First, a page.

In just a matter of months, GAO said of the small business loan Paycheck Protection Program that “lenders had made about 4.6 million loans totaling about $512 billion” as part of the Paycheck Protection Program. The GAO argued that SBA had not provided timely guidance to borrowers on how the loans would even be forgiven until most of the loans had already gone out the door. GAO also said that the program – because in part the speed it was executed at – was vulnerable to fraud.

“Because of the number of loans approved, the speed with which they were processed, and the limited safeguards, there is a significant risk that some fraudulent or inflated applications were approved. In addition, the lack of clear guidance has increased the likelihood that borrowers may misuse loan proceeds or be surprised they do not qualify for full loan forgiveness,” the GAO wrote.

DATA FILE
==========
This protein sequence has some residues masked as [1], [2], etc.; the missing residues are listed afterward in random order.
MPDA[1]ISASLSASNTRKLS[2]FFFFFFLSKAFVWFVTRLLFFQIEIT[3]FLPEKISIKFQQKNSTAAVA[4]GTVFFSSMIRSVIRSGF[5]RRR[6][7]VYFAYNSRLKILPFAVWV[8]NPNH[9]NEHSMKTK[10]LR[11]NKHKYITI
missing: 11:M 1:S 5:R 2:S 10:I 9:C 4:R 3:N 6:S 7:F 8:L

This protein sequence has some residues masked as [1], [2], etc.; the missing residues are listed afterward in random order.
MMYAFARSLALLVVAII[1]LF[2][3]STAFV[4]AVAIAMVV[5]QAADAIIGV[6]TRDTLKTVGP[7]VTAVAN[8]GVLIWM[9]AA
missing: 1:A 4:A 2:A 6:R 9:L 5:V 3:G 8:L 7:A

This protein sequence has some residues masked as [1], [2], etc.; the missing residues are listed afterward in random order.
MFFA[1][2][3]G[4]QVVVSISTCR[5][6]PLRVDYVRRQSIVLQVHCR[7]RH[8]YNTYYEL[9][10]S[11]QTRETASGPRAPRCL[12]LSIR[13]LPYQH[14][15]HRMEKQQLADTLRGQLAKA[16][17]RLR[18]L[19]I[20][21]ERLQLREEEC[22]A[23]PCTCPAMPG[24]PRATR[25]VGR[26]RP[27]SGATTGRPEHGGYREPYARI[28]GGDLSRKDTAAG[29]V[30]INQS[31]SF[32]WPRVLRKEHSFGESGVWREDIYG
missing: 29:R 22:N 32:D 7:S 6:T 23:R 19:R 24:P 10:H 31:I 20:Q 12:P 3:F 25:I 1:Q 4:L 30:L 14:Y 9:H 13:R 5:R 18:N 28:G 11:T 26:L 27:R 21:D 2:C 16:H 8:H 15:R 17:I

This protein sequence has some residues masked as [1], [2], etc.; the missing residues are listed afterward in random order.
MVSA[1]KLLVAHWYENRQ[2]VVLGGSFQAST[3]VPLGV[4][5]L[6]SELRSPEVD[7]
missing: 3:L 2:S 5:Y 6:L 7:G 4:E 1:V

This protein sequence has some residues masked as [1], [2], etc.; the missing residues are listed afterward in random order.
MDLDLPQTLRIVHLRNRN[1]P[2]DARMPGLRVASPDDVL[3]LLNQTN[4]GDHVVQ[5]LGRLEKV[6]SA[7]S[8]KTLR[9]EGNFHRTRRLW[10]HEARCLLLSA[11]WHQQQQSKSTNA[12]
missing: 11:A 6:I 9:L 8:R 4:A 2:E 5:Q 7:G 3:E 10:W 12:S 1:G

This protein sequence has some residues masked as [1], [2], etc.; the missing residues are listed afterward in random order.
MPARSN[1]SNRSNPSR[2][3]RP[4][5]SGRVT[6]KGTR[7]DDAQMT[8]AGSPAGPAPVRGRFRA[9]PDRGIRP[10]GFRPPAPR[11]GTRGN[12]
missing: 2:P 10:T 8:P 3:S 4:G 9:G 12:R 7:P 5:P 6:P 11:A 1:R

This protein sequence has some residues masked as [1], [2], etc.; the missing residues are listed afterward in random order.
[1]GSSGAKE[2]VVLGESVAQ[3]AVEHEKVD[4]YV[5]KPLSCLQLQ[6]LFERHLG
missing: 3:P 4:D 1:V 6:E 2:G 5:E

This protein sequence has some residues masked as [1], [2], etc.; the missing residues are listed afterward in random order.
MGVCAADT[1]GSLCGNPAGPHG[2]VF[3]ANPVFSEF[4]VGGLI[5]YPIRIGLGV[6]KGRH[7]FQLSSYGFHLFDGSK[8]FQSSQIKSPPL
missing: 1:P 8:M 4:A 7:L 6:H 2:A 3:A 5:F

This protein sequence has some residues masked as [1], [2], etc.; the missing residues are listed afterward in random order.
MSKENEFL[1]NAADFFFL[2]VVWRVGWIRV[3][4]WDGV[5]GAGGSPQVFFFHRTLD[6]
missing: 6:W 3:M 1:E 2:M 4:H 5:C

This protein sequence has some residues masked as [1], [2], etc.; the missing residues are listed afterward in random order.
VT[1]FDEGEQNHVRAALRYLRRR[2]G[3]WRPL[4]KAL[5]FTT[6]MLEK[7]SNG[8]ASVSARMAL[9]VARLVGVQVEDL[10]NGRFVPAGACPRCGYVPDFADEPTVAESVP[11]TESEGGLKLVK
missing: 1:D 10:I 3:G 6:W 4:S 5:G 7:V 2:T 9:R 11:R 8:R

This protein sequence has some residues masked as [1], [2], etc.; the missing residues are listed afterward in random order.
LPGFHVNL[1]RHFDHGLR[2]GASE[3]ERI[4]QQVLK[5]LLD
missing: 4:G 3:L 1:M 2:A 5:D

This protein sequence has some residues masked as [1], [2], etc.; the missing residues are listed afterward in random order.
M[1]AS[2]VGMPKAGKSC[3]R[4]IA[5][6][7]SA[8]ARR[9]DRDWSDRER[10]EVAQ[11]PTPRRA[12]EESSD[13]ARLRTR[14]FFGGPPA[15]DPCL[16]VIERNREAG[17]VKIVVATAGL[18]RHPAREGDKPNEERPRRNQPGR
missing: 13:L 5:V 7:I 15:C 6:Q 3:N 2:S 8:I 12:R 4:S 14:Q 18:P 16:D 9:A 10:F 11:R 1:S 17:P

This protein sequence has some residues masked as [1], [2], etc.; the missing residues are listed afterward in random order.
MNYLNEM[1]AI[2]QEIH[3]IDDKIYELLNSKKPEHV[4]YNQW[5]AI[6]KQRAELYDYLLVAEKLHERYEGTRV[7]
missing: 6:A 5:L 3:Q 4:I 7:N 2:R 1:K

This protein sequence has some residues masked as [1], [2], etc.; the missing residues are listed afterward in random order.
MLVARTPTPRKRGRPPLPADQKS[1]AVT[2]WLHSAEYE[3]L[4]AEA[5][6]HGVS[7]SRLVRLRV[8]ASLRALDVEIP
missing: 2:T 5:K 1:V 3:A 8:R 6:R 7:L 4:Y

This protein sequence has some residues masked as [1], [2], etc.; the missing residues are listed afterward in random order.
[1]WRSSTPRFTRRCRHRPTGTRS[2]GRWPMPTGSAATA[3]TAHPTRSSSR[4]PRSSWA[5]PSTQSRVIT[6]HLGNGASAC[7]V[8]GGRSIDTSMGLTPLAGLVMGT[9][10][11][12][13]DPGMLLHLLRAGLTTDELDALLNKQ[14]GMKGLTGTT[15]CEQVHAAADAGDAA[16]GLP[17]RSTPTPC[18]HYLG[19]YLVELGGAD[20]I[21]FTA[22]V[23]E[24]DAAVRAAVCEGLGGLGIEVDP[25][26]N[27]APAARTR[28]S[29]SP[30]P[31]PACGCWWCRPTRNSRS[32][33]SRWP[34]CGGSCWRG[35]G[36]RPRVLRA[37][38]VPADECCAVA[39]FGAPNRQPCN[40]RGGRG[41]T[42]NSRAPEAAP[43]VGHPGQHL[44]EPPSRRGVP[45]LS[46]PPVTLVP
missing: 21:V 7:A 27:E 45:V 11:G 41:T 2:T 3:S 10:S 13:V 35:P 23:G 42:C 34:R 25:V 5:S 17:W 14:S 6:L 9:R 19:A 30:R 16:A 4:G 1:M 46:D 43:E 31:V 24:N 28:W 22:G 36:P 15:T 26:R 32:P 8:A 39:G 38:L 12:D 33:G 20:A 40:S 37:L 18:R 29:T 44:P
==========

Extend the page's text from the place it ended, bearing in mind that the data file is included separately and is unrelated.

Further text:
It also calls for Congress to require federal officials develop a preparedness plan for the aviation system. GAO has previously recommended the Transportation Department and other agencies do so, but it reports the agencies are at loggerheads over who is responsible. GAO said the plan should “ensure safeguards are in place to limit the spread of communicable disease threats from abroad while at the same time minimizing any unnecessary interference with travel and trade.”

This story has been updated with additional developments Thursday.